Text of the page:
This was one of the tastiest, most successful winter entrées I’ve ever put together.
Even if Sunday wasn’t actually very wintry.
Earlier in the month, on the first cold day of the season, I had brought home a package of prized beef cubes, frozen, from some of my favorite people in the Union Square Greenmarket, the owners of Riverine Ranch, intending to make a hearty Sunday stew that, with luck, might be enjoyed while it snowed outside.
The weather didn’t cooperate: The temperature was in the 50’s all day, but I hadn’t anticipated that when, a couple days before the planned date, I defrosted it in the refrigerator.
I also didn’t know at the time what recipe I would use. I don’t cook stews often, so I didn’t have much of a file to work with. I considered a couple more conventional recipes I found on line before I focused on this one, mostly because it seemed just a little twisted (plus I had all the ingredients). There was also that seductive introduction from its author, Regina Schrambling.
It was really easy to prepare, there was no stress, its perfumes filled the apartment for hours. It was a huge success, the decision to include polenta making it a perfect meal. We finished it all (yup).
- the recipe I used for the stew is here; my only alterations were to substitute guanciale for the salt pork, and rendered duck fat for the butter; the fungi were chestnut mushrooms; I placed a buttered piece of parchment paper on top of the ingredients before they had begun cooking together (cut to copy the oval shape of the 11″ enameled cast iron Michael Lax Copco pot); and the garnish (of course there was a garnish – was micro clover, from Micro BK, a vendor from Brooklyn newly installed at the Union Square Greenmarket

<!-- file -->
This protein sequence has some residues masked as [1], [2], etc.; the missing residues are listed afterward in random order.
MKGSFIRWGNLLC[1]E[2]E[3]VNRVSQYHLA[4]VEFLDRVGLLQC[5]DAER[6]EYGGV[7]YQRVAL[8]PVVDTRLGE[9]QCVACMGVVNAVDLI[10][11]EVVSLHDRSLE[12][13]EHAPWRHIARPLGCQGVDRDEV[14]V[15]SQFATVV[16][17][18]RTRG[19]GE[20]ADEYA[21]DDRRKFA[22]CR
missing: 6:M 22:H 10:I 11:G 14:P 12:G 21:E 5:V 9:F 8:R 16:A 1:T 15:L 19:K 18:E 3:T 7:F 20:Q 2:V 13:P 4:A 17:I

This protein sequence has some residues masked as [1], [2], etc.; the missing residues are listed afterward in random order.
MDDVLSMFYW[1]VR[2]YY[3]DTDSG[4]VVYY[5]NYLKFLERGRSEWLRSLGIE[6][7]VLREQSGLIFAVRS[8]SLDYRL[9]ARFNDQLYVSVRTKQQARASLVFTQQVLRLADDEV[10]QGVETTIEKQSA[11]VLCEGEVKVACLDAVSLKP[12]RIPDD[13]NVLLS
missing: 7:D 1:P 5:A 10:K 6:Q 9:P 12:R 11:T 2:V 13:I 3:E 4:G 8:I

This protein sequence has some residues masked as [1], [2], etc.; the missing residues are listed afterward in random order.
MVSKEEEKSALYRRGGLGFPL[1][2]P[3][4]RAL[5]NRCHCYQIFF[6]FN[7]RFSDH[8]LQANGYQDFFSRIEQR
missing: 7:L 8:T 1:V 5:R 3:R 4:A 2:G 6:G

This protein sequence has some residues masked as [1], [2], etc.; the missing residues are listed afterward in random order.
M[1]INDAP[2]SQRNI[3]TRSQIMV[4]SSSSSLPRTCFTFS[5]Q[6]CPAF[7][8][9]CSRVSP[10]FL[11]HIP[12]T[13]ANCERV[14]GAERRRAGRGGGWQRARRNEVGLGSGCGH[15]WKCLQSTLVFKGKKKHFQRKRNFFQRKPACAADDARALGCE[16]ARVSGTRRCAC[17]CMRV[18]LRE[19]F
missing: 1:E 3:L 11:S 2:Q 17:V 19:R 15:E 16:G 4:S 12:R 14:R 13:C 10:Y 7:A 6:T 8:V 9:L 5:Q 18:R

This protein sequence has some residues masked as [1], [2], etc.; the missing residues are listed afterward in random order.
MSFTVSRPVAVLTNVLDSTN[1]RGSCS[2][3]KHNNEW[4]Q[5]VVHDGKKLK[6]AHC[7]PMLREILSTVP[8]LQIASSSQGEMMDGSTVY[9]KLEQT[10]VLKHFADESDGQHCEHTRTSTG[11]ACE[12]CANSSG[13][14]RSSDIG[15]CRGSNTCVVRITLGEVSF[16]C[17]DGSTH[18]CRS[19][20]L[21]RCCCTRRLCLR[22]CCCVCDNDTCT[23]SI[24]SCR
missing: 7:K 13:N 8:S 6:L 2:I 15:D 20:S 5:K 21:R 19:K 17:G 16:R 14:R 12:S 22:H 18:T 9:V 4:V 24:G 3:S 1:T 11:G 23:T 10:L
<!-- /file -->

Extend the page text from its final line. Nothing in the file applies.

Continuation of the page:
- a lot of people are frightened by the idea of cooking polenta, which is a huge same, but long ago I found Mark Bittman’s approach, in, ‘Polenta Without Fear’, pretty easy going: since it’s always so delicious, make sure you make more than enough
- the wine was a Tuscan (Montalcino) red, Brunello di Montalcino Caprili 2015, from Zachys
- the music was the 1656 opera, ‘L’Orontea’, by Pietro Antonio Cesti, Ivor Bolton conducting the Frankfurt Opera and Museum Orchestra, and the Monteverdi Continuo Ensemble